Week 35 – Aug 26 – 27

2009 Mosquito Report: Week 35

Report based on data collected from traps deployed on Wednesday, August 26, 2009 and retrieved on Thursday, August 27, 2009. Report prepared by John Smith, Chan Suom, M.S., and Nate Boonisar.

1. Current mosquito activity/trend

CDC Light Traps:
Host-seeking mosquito activity was mixed once again throughout Norfolk County. Higher than average mosquito activity was recorded in the towns of Avon, Canton, Dedham, Foxboro, parts of Franklin, Holbrook, Medway, parts of Millis, Milton, Norfolk, Plainville, parts of Sharon, and parts of Walpole. Lower than average mosquito activity was experienced in parts of Franklin, parts of Millis, Quincy, parts of Sharon, and parts of Walpole. The towns of Bellingham, Braintree, Medfield, Needham, and Weymouth recorded average levels of host-seeking mosquito activity.

Gravid Traps:
Gravid traps have once again dropped below average levels of activity across Norfolk County. The only towns reporting average numbers of gravid mosquitoes were Braintree, parts of Foxboro, Norfolk, parts of Sharon, and Westwood.

2. Current Predominant Species

CDC Light Traps:
The most predominant CDC trapped mosquitoes in Norfolk County this week were Aedes vexans (Avon, Canton, Dedham, Millis, Milton, and Norfolk) and Anopheles punctipennis (Avon, Dedham, Franklin, Holbrook, Plainville, and Walpole). Culiseta melanura has remained highly active in Avon. Ochlerotatus canadensis populations are high in Foxboro and Sharon, but have dropped in Millis. Culex pipiens/restuans populations are higher than average in the towns of Foxboro, Medway, and Wrentham. Psorophora ferox populations continue to be higher than average in Canton.

The Charles and Neponset River flood plains have dried down to near normal conditions. Even with the drier weather, site visits continue to show high levels of human biting mosquito activity. Field Crews have been dispatched to check for larval development on the salt marshes following the monthly high tide on August 20th and the storm surge from Hurricane Bill.

Gravid Traps:
Although gravid traps remain predominated by Culex pipiens/restuans, their abundance was lower than average across Norfolk County. Anopheles punctipennis populations were higher than average once again in parts of Dedham. Ochlerotatus japonicus numbers are average throughout the county.

3. Comparison to previous season

Host-seeking mosquito activity this week was mixed, with higher than average numbers attributed to sporadic, localized Aedes vexans and Anophelespunctipennis populations. Culex pipiens/restuans populations have dipped throughout the county, but remain higher than average in scattered regions of the county as noted in the above-referenced towns. Consistent with previous weeks’ activity, Psorophora ferox numbers continue to be high in Canton. Gravid trap activity has dropped once again in most parts of Norfolk County. Anopheles punctipennis populations are high in parts of Dedham.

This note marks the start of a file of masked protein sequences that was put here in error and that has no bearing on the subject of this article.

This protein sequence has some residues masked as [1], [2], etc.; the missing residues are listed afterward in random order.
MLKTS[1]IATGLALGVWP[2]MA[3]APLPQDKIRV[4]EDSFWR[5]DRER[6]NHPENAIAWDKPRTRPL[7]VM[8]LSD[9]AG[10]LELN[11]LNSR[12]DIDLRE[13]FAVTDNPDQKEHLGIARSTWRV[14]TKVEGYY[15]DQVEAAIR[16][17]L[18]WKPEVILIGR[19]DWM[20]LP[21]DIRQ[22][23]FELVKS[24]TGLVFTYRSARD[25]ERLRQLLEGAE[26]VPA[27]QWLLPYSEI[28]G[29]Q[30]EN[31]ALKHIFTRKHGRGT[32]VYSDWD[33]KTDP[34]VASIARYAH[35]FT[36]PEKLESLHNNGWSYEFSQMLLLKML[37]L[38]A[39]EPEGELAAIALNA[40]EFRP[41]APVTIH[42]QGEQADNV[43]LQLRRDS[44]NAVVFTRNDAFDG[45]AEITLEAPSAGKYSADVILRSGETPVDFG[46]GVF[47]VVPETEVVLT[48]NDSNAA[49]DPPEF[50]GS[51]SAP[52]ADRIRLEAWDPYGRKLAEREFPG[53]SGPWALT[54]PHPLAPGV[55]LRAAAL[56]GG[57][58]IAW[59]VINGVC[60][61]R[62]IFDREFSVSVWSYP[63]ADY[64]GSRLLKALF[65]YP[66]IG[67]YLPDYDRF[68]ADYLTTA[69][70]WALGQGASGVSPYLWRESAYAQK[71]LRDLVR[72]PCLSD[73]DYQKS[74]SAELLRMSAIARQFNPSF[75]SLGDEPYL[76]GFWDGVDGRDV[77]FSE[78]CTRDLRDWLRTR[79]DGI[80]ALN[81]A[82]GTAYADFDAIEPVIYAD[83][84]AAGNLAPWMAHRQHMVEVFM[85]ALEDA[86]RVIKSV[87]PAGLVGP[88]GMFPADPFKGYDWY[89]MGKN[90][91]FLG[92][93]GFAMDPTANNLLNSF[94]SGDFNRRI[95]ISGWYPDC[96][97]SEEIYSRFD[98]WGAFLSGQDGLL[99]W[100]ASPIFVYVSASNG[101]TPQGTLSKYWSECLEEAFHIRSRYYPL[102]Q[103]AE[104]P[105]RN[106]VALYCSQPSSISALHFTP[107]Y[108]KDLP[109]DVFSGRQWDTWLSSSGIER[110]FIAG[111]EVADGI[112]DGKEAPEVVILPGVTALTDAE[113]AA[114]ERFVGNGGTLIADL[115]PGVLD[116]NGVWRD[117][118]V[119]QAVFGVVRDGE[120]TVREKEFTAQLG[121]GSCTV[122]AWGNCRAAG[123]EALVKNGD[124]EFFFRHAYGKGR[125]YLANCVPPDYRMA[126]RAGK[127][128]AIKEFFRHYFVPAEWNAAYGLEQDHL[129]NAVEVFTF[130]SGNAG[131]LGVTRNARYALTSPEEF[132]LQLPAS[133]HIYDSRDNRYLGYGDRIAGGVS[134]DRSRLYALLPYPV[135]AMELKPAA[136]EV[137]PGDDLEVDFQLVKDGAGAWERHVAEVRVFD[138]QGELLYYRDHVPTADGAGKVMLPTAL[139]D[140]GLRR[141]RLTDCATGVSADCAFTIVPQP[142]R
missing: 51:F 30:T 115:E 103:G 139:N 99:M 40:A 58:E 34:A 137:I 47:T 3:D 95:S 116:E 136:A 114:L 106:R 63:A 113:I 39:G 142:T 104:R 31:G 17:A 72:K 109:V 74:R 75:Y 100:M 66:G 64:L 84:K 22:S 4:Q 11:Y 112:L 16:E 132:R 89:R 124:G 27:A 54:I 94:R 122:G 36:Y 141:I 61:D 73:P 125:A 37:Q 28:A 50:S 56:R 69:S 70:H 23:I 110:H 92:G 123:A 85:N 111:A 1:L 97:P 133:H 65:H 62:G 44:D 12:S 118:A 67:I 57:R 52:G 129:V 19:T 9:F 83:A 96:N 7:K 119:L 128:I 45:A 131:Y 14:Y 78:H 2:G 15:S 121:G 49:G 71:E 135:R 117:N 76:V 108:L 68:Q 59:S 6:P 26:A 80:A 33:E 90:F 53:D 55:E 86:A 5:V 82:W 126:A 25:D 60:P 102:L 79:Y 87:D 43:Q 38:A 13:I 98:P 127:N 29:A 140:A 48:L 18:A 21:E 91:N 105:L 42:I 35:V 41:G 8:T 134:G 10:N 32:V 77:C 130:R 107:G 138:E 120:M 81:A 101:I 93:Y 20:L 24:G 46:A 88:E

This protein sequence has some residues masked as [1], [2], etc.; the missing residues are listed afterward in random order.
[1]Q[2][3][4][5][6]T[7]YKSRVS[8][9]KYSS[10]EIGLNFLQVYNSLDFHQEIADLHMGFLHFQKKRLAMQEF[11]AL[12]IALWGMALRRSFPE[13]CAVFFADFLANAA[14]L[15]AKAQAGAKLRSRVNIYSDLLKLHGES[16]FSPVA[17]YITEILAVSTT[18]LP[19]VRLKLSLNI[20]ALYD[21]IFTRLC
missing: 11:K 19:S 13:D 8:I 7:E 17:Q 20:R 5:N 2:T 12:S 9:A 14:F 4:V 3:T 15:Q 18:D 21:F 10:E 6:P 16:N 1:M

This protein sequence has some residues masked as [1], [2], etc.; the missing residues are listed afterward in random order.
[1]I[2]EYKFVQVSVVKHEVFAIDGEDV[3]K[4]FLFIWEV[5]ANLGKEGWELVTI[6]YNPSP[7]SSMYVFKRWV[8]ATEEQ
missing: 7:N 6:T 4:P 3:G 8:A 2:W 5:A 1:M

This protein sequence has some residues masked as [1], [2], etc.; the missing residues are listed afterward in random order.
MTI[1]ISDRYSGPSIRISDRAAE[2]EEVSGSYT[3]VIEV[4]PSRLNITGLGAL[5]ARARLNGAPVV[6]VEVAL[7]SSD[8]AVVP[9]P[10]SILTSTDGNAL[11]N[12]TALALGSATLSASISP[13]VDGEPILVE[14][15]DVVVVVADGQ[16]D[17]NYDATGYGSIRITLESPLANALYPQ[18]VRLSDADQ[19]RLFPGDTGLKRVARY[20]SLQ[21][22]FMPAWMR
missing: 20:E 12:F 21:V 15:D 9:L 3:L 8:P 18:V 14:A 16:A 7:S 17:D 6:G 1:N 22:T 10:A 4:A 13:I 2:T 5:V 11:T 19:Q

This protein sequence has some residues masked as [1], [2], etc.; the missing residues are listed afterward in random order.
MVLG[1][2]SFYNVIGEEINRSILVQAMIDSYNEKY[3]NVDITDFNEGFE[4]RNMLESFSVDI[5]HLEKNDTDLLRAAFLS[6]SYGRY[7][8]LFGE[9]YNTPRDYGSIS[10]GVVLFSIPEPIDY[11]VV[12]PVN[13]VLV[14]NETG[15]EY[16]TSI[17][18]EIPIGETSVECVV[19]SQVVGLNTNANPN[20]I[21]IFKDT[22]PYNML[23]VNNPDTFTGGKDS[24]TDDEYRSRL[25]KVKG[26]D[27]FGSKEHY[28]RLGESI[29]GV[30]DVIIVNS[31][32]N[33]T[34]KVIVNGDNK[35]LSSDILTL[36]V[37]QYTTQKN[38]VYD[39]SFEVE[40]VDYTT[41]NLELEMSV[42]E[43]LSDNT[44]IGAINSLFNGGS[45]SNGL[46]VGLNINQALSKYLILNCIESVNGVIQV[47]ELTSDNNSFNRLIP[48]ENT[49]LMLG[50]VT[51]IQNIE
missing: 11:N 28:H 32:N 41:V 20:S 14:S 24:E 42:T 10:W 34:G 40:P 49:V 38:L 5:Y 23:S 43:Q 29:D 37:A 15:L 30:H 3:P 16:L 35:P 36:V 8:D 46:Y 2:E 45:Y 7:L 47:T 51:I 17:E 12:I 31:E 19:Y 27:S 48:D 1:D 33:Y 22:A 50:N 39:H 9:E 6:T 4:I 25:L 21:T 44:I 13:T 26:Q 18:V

4. Weather Summary

The heat and humidity continued during the early part of the week, but a strong cold front brought much cooler and drier weather for the end of the week. A hybrid tropical/coastal low pressure system (Tropical storm Danny) brought heavy rain to the area on Saturday. Rainfall amounts for this system were generally from 1.5 to just over 2 inches across the county with the heaviest rain in the far northeastern sections. This brought monthly rainfall to normal levels for most of the county with yearly rainfall remaining above normal. Due to the prior dry conditions for the month, this rainfall was not enough to create any significant flooding on our area rivers.

Total weekly rainfall: 1.62 inches (+0.95 in.)
Total Monthly rainfall: 3.40 inches (+0.26 in.)
Total Yearly rainfall: 30.21 inches (+2.73 in.)

5. Number of requests for service

NCMCP received 5,399 calls for service as of 8/28/09. NCMCP received 371 calls for service this week.

6. MCP/Commission response

NCMCP continues to conduct “area wide” ground ULV applications in specific areas of the county due to high numbers of calls. Calls for service declined slightly from last week to this week but are still running high. The main areas of concern are in towns adjacent to the Charles and NeponsetRiver flood plains. A spike in Oc. sollicitans in the North Weymouth area has caused a fairly dramatic increase in complains. The issue is aCommonwealth of Mass. drain easement – broken drainage node which is dispersing salt water onto a small marsh. NCMCP has approached Weymouth Engineers for the purpose of investigating options for a long term source reduction solution to this problem. NCMCP is wrapping up treatments to rain basins in high density basin areas such as centers of towns. As a result of the positive WNv mosquito pool in west central Quincy, NCMCP conducted a ULV application in the area. All rain basins in the area have been treated. Coordination between NCMCP and all local Boards of Health is ongoing relative to interpretation of surveillance data and how best to get the word out to the public relative to avoidance of mosquito bites. NCMCP remains prepared to conduct additional ground adulticide, ground larvicide and aerial larvicidecontrol activities as required.


144 Production Rd, Suite C

Walpole, MA 02081

Office: (781) 762-3681
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